THE FIRST TIME MOSES dropped a dollar in my cup, I didn’t even know his name. I looked up at him, glad for the dollar. Maybe I said thanks, but it’s blurry sometimes, my memory is. One moment clear as water, then another moment, and it’s like somebody’s erasing bits and pieces of it.
What I’m seeing as I write this down are the shadows, brown and black and some kind of blue that maybe was the jacket he was wearing, a can of spray paint in one hand, a brush in his other. Maybe it was night. Maybe I asked him his name, because he said, I’m Moses. And I said, Then this must be the promised land. The Bible comes to me that way—quick and sharp like a pain. I had just turned fifteen, and with it came a new way of talking and smiling to get what I wanted. Maybe I was thinking I could get another two dollars out of his pockets.
But Moses just looked at me like he was looking at someone familiar and strange at the same time. Most kids just passed me by, laughing, sometimes throwing whatever they’re carrying at me—half a candy bar, an empty potato chip bag, a soda can. But Moses stopped, looked at me, put that dollar in my cup, said, Did you know Ben? I’m painting that wall for his mom.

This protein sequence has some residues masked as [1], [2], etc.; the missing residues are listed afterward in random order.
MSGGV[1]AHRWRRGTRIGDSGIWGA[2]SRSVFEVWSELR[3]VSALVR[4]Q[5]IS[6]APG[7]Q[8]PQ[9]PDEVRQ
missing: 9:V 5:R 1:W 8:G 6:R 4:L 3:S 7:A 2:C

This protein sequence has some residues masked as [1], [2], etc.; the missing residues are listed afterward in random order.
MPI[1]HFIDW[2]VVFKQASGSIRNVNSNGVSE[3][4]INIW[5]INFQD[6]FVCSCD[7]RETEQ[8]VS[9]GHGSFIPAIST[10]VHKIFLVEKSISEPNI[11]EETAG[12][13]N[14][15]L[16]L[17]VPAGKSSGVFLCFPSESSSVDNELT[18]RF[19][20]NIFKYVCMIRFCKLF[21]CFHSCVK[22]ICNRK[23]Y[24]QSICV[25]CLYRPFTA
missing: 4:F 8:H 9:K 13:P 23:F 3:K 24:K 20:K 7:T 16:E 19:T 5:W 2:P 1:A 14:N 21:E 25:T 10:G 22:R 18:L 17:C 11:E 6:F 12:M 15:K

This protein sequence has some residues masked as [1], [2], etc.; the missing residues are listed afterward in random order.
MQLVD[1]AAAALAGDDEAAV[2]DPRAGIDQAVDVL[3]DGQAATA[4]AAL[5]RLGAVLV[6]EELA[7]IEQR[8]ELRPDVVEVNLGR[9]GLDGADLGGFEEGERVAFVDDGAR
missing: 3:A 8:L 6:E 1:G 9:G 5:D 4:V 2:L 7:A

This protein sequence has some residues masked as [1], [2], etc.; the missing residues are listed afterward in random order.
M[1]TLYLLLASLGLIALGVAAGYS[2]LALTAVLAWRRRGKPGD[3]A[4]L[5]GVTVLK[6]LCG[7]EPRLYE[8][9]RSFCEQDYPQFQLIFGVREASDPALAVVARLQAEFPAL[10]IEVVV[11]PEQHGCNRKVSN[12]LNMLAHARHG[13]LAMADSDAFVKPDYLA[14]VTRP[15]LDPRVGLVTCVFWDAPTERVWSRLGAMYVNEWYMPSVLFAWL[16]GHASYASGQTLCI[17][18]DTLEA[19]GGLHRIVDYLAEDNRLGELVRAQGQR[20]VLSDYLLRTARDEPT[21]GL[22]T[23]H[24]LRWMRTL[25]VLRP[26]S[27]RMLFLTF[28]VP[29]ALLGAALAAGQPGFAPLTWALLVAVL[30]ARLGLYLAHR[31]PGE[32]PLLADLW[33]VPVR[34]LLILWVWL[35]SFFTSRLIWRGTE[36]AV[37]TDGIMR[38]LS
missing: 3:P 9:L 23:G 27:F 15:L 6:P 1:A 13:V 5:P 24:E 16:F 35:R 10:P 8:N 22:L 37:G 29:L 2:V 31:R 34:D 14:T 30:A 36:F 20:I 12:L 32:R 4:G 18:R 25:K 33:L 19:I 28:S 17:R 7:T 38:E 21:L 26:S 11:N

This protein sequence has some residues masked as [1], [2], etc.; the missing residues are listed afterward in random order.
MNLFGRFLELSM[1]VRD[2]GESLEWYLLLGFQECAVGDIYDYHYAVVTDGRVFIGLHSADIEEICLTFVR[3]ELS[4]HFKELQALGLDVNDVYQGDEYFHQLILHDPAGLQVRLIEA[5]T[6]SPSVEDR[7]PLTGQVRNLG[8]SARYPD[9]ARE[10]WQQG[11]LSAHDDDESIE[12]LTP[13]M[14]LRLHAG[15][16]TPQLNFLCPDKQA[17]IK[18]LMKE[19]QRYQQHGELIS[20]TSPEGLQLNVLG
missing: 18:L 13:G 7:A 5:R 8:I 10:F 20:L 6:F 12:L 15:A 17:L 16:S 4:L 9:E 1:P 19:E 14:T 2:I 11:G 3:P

Maybe I knew right then he was different.
No, I said. I don’t know anybody by that name.
She wants it to say “Ben, 1995–2009. We’ll always wonder about the man you could’ve been,” Moses said. Then she wants me to put “We love you forever” at the bottom. In small letters. Like she’s whispering it to him. That’s what she said—“Like I’m whispering it.”
You can hardly see it with the sun almost down. Moses pointed at the wall. Beauty wasted, he said. Look at him.